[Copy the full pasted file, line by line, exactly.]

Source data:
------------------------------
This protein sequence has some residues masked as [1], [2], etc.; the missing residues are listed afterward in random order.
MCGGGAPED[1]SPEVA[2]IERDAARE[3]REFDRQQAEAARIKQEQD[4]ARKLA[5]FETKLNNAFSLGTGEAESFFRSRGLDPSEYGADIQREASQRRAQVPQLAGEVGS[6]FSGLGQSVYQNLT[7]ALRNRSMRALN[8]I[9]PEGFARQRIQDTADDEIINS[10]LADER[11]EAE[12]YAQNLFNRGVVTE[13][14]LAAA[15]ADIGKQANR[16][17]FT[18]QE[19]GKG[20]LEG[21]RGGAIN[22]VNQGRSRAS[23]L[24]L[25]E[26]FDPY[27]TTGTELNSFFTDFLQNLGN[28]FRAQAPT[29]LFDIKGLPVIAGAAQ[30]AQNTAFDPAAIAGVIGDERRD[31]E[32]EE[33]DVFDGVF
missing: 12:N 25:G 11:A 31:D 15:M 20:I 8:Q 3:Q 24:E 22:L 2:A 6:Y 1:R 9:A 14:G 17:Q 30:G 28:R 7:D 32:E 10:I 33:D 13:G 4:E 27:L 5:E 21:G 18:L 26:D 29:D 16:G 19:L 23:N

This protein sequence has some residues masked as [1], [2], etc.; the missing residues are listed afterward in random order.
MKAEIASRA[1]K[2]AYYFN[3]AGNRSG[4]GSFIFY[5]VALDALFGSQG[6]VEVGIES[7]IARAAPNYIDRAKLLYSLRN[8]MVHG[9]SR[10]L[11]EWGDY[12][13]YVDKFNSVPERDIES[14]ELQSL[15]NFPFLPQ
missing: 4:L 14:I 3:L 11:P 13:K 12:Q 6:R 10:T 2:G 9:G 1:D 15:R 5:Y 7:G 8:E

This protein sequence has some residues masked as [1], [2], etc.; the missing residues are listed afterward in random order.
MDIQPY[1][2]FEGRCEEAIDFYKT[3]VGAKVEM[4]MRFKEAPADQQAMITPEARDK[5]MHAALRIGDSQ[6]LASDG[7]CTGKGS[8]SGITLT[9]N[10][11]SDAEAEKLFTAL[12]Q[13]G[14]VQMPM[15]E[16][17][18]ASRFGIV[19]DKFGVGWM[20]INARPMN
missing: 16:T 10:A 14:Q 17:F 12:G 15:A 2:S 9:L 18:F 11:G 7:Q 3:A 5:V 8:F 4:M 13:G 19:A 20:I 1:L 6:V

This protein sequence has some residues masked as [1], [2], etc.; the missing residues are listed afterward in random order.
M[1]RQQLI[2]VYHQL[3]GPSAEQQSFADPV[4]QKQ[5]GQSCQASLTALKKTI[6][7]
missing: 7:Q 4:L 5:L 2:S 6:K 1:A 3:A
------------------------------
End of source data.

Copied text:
This protein sequence has some residues masked as [1], [2], etc.; the missing residues are listed afterward in random order.
MCGGGAPED[1]SPEVA[2]IERDAARE[3]REFDRQQAEAARIKQEQD[4]ARKLA[5]FETKLNNAFSLGTGEAESFFRSRGLDPSEYGADIQREASQRRAQVPQLAGEVGS[6]FSGLGQSVYQNLT[7]ALRNRSMRALN[8]I[9]PEGFARQRIQDTADDEIINS[10]LADER[11]EAE[12]YAQNLFNRGVVTE[13][14]LAAA[15]ADIGKQANR[16][17]FT[18]QE[19]GKG[20]LEG[21]RGGAIN[22]VNQGRSRAS[23]L[24]L[25]E[26]FDPY[27]TTGTELNSFFTDFLQNLGN[28]FRAQAPT[29]LFDIKGLPVIAGAAQ[30]AQNTAFDPAAIAGVIGDERRD[31]E[32]EE[33]DVFDGVF
missing: 12:N 25:G 11:A 31:D 15:M 20:I 8:Q 3:Q 24:E 22:L 2:A 6:Y 1:R 9:A 14:G 17:Q 30:G 28:R 7:D 32:E 10:I 33:D 13:G 4:E 27:L 5:E 21:G 18:L 26:D 29:D 16:G 19:L 23:N

This protein sequence has some residues masked as [1], [2], etc.; the missing residues are listed afterward in random order.
MKAEIASRA[1]K[2]AYYFN[3]AGNRSG[4]GSFIFY[5]VALDALFGSQG[6]VEVGIES[7]IARAAPNYIDRAKLLYSLRN[8]MVHG[9]SR[10]L[11]EWGDY[12][13]YVDKFNSVPERDIES[14]ELQSL[15]NFPFLPQ
missing: 4:L 14:I 3:L 11:P 13:K 12:Q 6:R 10:T 2:G 9:G 1:D 15:R 5:Y 7:G 8:E

This protein sequence has some residues masked as [1], [2], etc.; the missing residues are listed afterward in random order.
MDIQPY[1][2]FEGRCEEAIDFYKT[3]VGAKVEM[4]MRFKEAPADQQAMITPEARDK[5]MHAALRIGDSQ[6]LASDG[7]CTGKGS[8]SGITLT[9]N[10][11]SDAEAEKLFTAL[12]Q[13]G[14]VQMPM[15]E[16][17][18]ASRFGIV[19]DKFGVGWM[20]INARPMN
missing: 16:T 10:A 14:Q 17:F 12:G 15:A 2:S 9:L 18:F 11:G 7:Q 3:A 5:V 8:F 4:M 13:G 19:A 20:I 1:L 6:V

This protein sequence has some residues masked as [1], [2], etc.; the missing residues are listed afterward in random order.
M[1]RQQLI[2]VYHQL[3]GPSAEQQSFADPV[4]QKQ[5]GQSCQASLTALKKTI[6][7]
missing: 7:Q 4:L 5:L 2:S 6:K 1:A 3:A